Kathy Griffin [VIDEO] came under fire recently for holding up a bloody, severed head meant to resemble Donald Trump. Now, a New York production of Shakespeare in the Park is facing similar scrutiny. The production of "Julius Caesar" features the likeness of Donald Trump in the role of the soon-to-be-assassinated emperor. Following the online backlash, several sponsors have withdrawn their support to the theater.

'Donald Trump' plays Julius Caesar

We know how the renowned play goes. Julius Caesar is betrayed by his friend Brutus and ultimately dies in his hands as he utters, "Et tu, Brute?" Now, replace Julius Caesar with Donald Trump [VIDEO] in this story.

Suddenly, a spectacle of art turns into a political controversy. This New York play is performed at the Public Theatre. The play is adapted to modern times: suits predominate, and the scenery reminds the audience of New York.

The defining moment in the Caesar play is the death of the leader. This time around, the defining moment of this New York production is the death of a leader that clearly resembles current US President Donald Trump. As a result, criticism poured in the online world. People denounced the immorality that is to show the world an assassination of the president. “The depiction of a petulant, blondish Caesar in a blue suit, complete with gold bathtub and a pouty Slavic wife, takes onstage Trump-trolling to a startling new level,” wrote Jesse Green of The New York Times.

We are living in an era where the liberal arts and media fearlessly step over the line to express their discontent with the current state of affairs.

No other president in the history of the US has suffered such exaggerated scrutiny and disrespect. It is one thing to dislike Trump and another to 'decapitate' or 'kill'' him in front of a large audience for the mere sake of making a point.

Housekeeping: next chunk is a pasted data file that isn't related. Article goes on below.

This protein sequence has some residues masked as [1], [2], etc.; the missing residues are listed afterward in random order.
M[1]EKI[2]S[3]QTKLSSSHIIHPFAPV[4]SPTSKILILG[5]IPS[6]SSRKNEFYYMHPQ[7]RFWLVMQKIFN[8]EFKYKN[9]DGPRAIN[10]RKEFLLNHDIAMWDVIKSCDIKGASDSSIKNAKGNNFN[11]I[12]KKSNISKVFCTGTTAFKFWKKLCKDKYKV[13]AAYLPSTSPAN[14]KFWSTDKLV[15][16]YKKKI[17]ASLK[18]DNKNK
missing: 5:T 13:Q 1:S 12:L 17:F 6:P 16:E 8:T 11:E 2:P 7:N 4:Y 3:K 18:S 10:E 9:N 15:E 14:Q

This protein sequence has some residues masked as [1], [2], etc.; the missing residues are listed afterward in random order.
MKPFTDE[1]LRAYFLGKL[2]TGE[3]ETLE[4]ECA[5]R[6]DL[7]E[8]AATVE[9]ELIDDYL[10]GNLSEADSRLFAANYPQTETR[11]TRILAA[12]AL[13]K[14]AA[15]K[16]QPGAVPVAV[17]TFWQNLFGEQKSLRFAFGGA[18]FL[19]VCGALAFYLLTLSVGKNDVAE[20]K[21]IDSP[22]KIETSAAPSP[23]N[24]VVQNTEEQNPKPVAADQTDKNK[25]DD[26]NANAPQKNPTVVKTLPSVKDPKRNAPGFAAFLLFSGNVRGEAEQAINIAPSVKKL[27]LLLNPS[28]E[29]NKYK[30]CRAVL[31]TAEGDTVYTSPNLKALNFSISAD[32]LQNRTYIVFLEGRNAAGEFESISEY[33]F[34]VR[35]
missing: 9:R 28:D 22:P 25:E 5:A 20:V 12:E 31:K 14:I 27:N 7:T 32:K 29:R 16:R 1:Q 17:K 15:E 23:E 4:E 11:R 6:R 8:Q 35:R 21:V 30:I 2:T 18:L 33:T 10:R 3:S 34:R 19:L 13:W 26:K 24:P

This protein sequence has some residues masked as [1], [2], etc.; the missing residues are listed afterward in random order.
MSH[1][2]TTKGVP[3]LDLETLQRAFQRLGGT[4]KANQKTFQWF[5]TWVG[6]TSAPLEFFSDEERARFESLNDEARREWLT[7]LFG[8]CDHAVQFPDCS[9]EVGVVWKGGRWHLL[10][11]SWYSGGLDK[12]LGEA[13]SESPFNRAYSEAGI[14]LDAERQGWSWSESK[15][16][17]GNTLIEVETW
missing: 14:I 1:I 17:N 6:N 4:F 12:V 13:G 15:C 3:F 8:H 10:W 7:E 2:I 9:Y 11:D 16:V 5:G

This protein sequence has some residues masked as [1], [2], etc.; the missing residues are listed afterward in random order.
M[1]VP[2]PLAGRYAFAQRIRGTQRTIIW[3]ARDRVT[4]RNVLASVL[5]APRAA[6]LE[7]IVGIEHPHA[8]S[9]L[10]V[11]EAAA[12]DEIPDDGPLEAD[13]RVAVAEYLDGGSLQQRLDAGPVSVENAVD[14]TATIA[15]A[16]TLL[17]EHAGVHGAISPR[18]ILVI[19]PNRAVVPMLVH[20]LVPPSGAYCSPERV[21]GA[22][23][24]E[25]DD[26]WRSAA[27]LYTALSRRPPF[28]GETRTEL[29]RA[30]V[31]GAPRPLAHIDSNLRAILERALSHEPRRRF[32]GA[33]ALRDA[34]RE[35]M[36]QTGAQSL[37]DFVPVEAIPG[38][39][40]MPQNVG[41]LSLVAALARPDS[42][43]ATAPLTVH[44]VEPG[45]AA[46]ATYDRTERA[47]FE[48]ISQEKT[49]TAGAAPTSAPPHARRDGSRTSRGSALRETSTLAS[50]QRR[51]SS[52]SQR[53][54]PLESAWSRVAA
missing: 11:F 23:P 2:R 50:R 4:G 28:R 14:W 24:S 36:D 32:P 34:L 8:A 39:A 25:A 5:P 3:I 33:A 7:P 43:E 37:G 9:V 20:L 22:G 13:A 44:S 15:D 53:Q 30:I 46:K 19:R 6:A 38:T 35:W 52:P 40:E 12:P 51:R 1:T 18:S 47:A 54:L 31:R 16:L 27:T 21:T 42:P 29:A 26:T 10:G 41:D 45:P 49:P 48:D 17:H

Sponsors cutting ties with Public Theatre

One of the sponsors who has decided to break its financial relationship with New York's Public Theatre is Delta Air Lines. “No matter what your political stance may be, the graphic staging of "Julius Caesar" at this summer’s free Shakespeare in the Park does not reflect Delta Air Lines’ values,” their statement read on Sunday.

Bank of America followed in Delta's footsteps and expressed its decision to cut ties with the production of "Julius Caesar." The play's apparent intent to provoke and offend through the use of Trump's image played a role in the decision. However, the financial support of the Public Theatre would remain intact.

Other corporations who have long established bonds with New York's Public Theatre have rather refused to end their relationship with the theatre.

For example, a spokeswoman for The New York Times turned to the notion of freedom of speech to defend the theatrical program's liberty and ability to stage the production of their choosing.

Further reactions

Oskar Eustis, director of the play, tried to relieve some of the tension by shedding light on a different message behind the play. “Julius Caesar can be read as a warning parable to those who try to fight for democracy by undemocratic means,” said Eustis in a note published online.

On the other hand, one of Donald Trump's older sons did not hesitate to react to the politicization of art in the Public Theatre with the following tweet:

Donald Trump leaves no one indifferent. However, does this justify the abusive messages that have been directed at him by people of the arts and media? The Public Theatre used Donald Trump's image to politicize its message. A Trump-inspired 'Julius Caesar' play detaches itself from the sacred world of Shakespeare and rather looks to trigger a different response among the modern day US audience. On the other hand, there is no such thing as bad publicity, right?